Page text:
Food Allergy VS. Food Intolerance

With the ever growing attention around food quality these days and the dissection of how it affects our bodies, it is no wonder that food allergies and intolerance are a hot topic. For that reason, it is also no surprise that many people often confuse food allergies with food intolerance. While they both cause similar signs and symptoms, they are very different. Food allergies involve the immune system, whereas a food intolerance (with the exception of celiac disease) involves the digestive system.

According to the Center for Disease Control and Prevention (CDCP), food allergies affect about 2% of adults and 4-8% of children in the United States, and the number of young people with food allergies has increased over the last decade.

Food allergy:

In Food allergy, the immune system identifies the allergens as harmful pathogens; the immune system then produces antibodies called Immunoglobulin E (IgE). The antibodies attach to the cells causing them to release chemicals like histamine in the body. These chemicals are responsible for the symptoms.

The eight major food allergens identified by low:

  • Milk

  • Eggs

  • Fish (e.g., bass, flounder, cod)

  • Crustacean shellfish (e.g., crab, lobster, shrimp)

  • Tree nuts (e.g., almonds, walnuts, pecans)

  • Peanuts

  • Wheat

  • Soybeans

These eight foods and any ingredients that contain protein derives from one of them, are designated as (major food allergens) by the Food Allergen Labeling and Customer Protection Act (FALCPA).

There is no cure for food allergies. Strict avoidance of food allergens and early recognition and management of allergic reaction to food, are important measures to prevent serious health consequences, According to the FDA.

Food intolerance:

Food intolerance on the other hand is a chemical reaction occurs when you are unable to breakdown a substance in certain foods; this could be due to lack of enzymes, sensitivity to food additives, or certain chemicals that are naturally found in some foods.

Foods that tend to cause intolerance:

  • Dairy products

  • Chocolate

  • Flavor enhancer such as MSG

  • Food additives

  • Strawberries, citrus fruits and tomatoes

  • Wine

  • Histamine and other amines in some foods

Symptoms:

Sometimes it can be difficult to differentiate between the symptoms of food allergy and food intolerance. Usually with a food allergy, the symptoms can develop soon after consuming or coming in contact with the food, while in food intolerance the symptoms may develop soon but they may take up to 12 to 24 hours to develop.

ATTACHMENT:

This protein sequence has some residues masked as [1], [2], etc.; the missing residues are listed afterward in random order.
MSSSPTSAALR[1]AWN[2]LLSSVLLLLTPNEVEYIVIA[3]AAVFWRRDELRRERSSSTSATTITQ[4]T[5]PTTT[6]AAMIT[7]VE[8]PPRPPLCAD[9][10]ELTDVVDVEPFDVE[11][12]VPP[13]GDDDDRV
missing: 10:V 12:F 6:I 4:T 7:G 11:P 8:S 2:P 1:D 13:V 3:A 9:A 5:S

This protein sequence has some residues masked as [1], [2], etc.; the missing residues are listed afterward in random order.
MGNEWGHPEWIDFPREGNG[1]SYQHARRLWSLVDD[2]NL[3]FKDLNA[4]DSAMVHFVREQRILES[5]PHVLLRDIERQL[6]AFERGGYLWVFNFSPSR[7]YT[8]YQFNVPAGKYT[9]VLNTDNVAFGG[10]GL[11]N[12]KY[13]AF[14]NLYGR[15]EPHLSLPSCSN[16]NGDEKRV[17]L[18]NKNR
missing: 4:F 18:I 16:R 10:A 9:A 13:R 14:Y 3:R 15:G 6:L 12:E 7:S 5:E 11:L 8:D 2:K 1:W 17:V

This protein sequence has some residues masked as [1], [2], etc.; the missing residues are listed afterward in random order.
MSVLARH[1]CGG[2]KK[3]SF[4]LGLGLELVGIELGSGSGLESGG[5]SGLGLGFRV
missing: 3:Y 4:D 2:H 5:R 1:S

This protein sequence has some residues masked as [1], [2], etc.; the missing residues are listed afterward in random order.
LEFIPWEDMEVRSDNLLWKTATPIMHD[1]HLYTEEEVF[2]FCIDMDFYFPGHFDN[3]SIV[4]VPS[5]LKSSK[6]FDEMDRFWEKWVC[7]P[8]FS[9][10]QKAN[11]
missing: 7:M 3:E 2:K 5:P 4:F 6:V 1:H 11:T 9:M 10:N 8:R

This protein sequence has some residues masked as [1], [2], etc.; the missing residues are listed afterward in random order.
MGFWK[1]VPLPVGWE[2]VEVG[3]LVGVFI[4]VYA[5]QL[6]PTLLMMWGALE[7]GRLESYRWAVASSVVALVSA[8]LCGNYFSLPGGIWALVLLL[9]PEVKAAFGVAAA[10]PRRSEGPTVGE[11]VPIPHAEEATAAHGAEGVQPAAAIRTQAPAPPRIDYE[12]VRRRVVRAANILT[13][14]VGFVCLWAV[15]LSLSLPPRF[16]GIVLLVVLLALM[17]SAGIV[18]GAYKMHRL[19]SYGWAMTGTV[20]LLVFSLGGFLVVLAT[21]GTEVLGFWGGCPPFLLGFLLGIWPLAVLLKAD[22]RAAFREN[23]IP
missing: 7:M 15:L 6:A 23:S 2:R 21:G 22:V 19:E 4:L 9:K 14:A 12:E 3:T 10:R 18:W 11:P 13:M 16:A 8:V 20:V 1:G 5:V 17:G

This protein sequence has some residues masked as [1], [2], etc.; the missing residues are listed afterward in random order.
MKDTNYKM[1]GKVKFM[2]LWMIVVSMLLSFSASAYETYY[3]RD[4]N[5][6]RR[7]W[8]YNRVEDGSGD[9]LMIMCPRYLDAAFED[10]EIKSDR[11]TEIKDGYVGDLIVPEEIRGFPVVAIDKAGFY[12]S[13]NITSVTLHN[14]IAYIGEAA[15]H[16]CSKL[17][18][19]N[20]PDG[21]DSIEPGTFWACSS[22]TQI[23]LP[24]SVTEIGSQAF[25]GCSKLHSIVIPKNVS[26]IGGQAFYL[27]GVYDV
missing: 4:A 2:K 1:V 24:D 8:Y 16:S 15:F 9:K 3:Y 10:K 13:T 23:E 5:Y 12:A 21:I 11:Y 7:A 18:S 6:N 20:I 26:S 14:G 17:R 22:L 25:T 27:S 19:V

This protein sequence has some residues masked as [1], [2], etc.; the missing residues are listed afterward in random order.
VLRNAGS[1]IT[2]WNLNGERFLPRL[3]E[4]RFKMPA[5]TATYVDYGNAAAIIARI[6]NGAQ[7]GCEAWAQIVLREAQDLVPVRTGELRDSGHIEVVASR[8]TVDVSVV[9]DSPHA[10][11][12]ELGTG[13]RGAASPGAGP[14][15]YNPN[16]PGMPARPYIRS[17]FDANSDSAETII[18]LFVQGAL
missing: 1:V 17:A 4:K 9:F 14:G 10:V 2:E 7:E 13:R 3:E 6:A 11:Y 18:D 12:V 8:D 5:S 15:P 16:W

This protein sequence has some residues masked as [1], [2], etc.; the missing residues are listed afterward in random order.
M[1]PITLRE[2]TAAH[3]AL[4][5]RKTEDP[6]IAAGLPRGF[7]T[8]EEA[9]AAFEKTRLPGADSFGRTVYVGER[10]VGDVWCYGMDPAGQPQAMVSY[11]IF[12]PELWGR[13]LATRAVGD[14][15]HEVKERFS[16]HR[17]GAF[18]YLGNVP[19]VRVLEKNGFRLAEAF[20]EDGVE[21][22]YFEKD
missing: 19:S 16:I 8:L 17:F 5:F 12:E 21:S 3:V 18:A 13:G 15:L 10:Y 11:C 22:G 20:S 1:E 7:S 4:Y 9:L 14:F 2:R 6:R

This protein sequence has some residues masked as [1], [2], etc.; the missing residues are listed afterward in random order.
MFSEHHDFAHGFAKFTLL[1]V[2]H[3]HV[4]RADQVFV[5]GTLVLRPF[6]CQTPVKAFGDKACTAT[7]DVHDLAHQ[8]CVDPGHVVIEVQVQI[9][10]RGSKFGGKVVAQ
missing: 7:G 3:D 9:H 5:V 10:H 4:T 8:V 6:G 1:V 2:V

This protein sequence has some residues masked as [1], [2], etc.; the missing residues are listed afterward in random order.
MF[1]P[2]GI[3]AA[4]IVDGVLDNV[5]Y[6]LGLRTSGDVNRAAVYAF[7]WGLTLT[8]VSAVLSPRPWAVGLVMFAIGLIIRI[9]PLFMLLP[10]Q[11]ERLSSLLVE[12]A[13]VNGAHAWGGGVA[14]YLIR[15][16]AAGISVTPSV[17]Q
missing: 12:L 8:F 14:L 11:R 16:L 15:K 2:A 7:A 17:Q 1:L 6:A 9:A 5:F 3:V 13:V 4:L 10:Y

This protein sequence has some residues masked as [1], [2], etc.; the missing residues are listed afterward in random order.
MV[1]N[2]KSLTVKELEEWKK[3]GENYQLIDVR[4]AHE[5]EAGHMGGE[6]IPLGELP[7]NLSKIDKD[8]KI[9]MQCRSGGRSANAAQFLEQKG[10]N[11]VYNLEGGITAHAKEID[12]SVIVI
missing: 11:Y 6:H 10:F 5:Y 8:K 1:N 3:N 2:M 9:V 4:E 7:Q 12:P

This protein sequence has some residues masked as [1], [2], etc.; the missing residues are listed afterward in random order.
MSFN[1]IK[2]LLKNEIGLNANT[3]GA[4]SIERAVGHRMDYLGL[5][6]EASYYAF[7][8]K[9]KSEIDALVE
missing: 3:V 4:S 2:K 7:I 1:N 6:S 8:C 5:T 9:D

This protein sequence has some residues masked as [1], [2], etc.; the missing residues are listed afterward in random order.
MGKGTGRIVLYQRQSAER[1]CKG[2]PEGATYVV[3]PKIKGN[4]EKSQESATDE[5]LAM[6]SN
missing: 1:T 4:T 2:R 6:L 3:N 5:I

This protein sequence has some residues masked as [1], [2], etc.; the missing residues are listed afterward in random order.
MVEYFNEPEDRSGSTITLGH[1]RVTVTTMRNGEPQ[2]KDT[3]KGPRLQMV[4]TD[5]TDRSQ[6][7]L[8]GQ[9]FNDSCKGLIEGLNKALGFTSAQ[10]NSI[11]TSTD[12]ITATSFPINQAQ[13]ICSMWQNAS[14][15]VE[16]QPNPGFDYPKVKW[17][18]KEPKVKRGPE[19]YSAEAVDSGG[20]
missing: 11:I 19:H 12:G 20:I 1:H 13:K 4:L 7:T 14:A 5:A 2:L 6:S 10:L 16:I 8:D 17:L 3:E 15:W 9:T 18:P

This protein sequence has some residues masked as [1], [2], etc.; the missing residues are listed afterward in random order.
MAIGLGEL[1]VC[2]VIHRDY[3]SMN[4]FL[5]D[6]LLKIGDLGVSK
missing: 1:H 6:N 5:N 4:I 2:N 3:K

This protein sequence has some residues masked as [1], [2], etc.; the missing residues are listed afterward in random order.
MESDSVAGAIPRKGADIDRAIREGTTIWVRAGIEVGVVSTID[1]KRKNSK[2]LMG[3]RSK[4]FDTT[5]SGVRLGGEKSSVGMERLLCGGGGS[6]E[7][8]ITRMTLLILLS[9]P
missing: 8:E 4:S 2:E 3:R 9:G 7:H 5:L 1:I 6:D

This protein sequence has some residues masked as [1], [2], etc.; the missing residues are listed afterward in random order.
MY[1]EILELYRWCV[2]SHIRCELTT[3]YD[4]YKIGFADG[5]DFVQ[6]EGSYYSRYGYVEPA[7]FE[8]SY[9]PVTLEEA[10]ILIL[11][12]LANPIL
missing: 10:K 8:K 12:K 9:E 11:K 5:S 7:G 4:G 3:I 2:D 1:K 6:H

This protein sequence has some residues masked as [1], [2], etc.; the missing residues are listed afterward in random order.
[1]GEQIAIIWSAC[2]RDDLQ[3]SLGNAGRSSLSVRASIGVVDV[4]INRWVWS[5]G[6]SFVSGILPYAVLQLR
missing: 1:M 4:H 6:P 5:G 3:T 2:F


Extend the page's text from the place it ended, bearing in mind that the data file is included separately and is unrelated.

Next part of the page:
In case of food allergy even the smallest amount of the food can trigger the immune system resulting in symptoms, while in food intolerance the symptoms may not occur until consuming a certain amount of food. Unlike a food intolerance, food allergies can cause serious, sometimes life threatening reaction that needs medical attention, called (anaphylaxis).

According to the national institute of allergy and infectious diseases (NIAID), if you are allergic to a certain type of food you may experience some or more of the following symptoms

  • Itching in your mouth or swelling

  • GI symptoms, such as vomiting, diarrhea, or abdominal cramps and pain

  • Hives or eczema

  • Tightening of the throat and trouble breathing

  • Drop in blood pressure

Symptoms of food intolerance are usually mild and not life threatening. People with food intolerance may experience some or more of the following symptoms:

  • Nausea

  • Stomach pain

  • Gas, cramps or bloating

  • Vomiting

  • Diarrhea

  • Headaches

  • Irritability or nervousness

 

Written By: Sara Hamdan, RD-To-Be & our NYNG star intern

 

 

Resources:

National Institute of Allergy and Infectious Disease (NIAID)

U.S Food and Drugs Administration (FDA)

Food Standers Agency (FSA)

Food Allergy Research and Education (FARE)

Allergy UK

Food Allergen Labeling and Customer Protection Act (FALCPA)

Center of Disease Control and Prevention (CDCP)


Nick VanMeter